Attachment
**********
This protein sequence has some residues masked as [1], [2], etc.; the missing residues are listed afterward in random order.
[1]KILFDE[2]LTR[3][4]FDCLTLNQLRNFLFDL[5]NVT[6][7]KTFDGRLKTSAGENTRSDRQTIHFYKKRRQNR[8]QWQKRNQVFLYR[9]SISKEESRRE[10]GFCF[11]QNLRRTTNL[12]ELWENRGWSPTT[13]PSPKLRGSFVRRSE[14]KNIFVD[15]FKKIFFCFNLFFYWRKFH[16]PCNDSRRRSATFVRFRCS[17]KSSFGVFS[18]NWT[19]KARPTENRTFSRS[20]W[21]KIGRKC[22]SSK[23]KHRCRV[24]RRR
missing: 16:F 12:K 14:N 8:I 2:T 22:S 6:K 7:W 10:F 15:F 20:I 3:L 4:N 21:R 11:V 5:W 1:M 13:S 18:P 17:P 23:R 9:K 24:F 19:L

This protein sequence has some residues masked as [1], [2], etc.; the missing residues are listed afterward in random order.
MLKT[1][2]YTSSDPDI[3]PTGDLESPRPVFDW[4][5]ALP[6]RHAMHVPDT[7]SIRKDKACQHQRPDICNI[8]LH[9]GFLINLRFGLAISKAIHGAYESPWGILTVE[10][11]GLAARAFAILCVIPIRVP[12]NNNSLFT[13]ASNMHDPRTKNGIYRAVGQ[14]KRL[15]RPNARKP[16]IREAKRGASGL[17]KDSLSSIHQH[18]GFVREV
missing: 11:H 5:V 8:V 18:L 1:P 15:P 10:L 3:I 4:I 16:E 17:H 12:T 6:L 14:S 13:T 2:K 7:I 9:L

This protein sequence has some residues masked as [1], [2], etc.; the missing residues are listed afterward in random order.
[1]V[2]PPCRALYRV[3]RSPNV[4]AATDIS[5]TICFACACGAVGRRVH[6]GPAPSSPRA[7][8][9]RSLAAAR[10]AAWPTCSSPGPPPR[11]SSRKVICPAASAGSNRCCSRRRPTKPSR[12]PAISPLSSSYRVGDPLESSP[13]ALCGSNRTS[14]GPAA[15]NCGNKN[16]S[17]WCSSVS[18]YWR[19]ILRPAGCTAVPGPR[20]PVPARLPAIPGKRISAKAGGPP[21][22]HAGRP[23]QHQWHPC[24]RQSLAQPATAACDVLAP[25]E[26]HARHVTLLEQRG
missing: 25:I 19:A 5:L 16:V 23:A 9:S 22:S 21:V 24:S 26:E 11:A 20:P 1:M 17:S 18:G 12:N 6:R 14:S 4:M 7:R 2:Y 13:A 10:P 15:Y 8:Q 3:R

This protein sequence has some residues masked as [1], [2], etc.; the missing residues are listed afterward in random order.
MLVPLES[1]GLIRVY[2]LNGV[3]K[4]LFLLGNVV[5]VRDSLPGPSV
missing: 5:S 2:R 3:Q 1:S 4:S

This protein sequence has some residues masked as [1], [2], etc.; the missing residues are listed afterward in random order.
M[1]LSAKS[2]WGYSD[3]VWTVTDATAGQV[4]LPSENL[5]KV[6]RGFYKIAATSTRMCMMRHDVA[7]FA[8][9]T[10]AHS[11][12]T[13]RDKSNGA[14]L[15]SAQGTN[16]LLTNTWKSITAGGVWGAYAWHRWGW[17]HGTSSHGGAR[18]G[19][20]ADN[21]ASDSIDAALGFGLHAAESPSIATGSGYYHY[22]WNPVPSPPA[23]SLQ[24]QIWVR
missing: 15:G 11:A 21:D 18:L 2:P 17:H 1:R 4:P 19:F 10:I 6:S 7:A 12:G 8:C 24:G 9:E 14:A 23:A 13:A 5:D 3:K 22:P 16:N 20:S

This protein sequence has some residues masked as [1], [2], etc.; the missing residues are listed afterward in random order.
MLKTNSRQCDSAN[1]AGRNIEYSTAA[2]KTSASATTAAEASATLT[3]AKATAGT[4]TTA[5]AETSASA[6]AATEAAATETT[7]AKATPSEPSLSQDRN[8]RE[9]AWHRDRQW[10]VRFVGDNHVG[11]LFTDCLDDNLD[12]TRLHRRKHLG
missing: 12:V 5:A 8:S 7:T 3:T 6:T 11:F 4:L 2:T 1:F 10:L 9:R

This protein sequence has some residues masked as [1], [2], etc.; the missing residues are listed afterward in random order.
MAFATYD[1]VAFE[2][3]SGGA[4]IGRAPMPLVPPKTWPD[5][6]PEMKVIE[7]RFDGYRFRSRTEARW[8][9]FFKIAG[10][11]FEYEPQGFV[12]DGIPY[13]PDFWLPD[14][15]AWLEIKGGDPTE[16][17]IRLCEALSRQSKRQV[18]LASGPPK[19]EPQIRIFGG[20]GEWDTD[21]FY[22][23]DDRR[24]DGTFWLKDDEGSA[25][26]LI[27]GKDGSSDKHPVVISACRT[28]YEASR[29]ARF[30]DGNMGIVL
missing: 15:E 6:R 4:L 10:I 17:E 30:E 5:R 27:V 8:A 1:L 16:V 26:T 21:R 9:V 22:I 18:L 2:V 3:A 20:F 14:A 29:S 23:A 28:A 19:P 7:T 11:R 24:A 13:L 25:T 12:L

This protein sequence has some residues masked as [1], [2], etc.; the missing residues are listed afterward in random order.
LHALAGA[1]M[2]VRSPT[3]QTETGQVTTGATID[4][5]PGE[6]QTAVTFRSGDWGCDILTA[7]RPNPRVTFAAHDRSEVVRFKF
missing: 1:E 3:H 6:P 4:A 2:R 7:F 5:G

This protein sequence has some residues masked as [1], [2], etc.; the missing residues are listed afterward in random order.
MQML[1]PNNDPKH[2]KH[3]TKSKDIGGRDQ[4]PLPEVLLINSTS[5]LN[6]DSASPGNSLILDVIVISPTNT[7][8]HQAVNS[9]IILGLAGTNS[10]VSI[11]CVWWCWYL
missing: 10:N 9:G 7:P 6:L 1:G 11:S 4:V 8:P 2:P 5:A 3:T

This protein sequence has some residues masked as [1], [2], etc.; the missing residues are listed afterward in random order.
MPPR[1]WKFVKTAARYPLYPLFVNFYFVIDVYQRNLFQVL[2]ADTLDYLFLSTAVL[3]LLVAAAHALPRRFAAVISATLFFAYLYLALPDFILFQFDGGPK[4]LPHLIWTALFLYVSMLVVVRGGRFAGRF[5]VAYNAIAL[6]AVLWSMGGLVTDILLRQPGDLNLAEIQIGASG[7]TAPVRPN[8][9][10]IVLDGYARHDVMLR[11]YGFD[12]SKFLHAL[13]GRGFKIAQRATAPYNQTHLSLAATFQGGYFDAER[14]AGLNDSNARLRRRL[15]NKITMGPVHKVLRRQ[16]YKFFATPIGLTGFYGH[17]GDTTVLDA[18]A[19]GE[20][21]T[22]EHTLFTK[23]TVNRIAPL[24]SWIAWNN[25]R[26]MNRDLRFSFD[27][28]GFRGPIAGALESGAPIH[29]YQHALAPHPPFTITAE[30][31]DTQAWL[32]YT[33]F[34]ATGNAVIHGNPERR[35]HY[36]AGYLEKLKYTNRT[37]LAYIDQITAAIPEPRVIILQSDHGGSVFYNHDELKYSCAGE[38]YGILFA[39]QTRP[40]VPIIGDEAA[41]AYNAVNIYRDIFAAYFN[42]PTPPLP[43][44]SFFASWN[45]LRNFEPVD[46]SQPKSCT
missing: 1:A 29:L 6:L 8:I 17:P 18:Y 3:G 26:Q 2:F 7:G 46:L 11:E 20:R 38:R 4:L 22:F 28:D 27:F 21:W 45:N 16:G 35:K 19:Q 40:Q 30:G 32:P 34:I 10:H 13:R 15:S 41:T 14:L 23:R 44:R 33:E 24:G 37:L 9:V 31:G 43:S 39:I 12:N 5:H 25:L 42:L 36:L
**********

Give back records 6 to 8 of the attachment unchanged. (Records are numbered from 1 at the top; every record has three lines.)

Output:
This protein sequence has some residues masked as [1], [2], etc.; the missing residues are listed afterward in random order.
MLKTNSRQCDSAN[1]AGRNIEYSTAA[2]KTSASATTAAEASATLT[3]AKATAGT[4]TTA[5]AETSASA[6]AATEAAATETT[7]AKATPSEPSLSQDRN[8]RE[9]AWHRDRQW[10]VRFVGDNHVG[11]LFTDCLDDNLD[12]TRLHRRKHLG
missing: 12:V 5:A 8:S 7:T 3:T 6:T 11:F 4:L 2:T 1:F 10:L 9:R

This protein sequence has some residues masked as [1], [2], etc.; the missing residues are listed afterward in random order.
MAFATYD[1]VAFE[2][3]SGGA[4]IGRAPMPLVPPKTWPD[5][6]PEMKVIE[7]RFDGYRFRSRTEARW[8][9]FFKIAG[10][11]FEYEPQGFV[12]DGIPY[13]PDFWLPD[14][15]AWLEIKGGDPTE[16][17]IRLCEALSRQSKRQV[18]LASGPPK[19]EPQIRIFGG[20]GEWDTD[21]FY[22][23]DDRR[24]DGTFWLKDDEGSA[25][26]LI[27]GKDGSSDKHPVVISACRT[28]YEASR[29]ARF[30]DGNMGIVL
missing: 15:E 6:R 4:L 10:I 17:E 30:E 5:R 27:V 8:A 1:L 16:V 26:T 21:R 9:V 22:I 18:L 2:V 3:A 20:F 14:A 29:S 23:A 28:A 19:P 7:T 11:R 24:A 13:L 25:T 12:L

This protein sequence has some residues masked as [1], [2], etc.; the missing residues are listed afterward in random order.
LHALAGA[1]M[2]VRSPT[3]QTETGQVTTGATID[4][5]PGE[6]QTAVTFRSGDWGCDILTA[7]RPNPRVTFAAHDRSEVVRFKF
missing: 1:E 3:H 6:P 4:A 2:R 7:F 5:G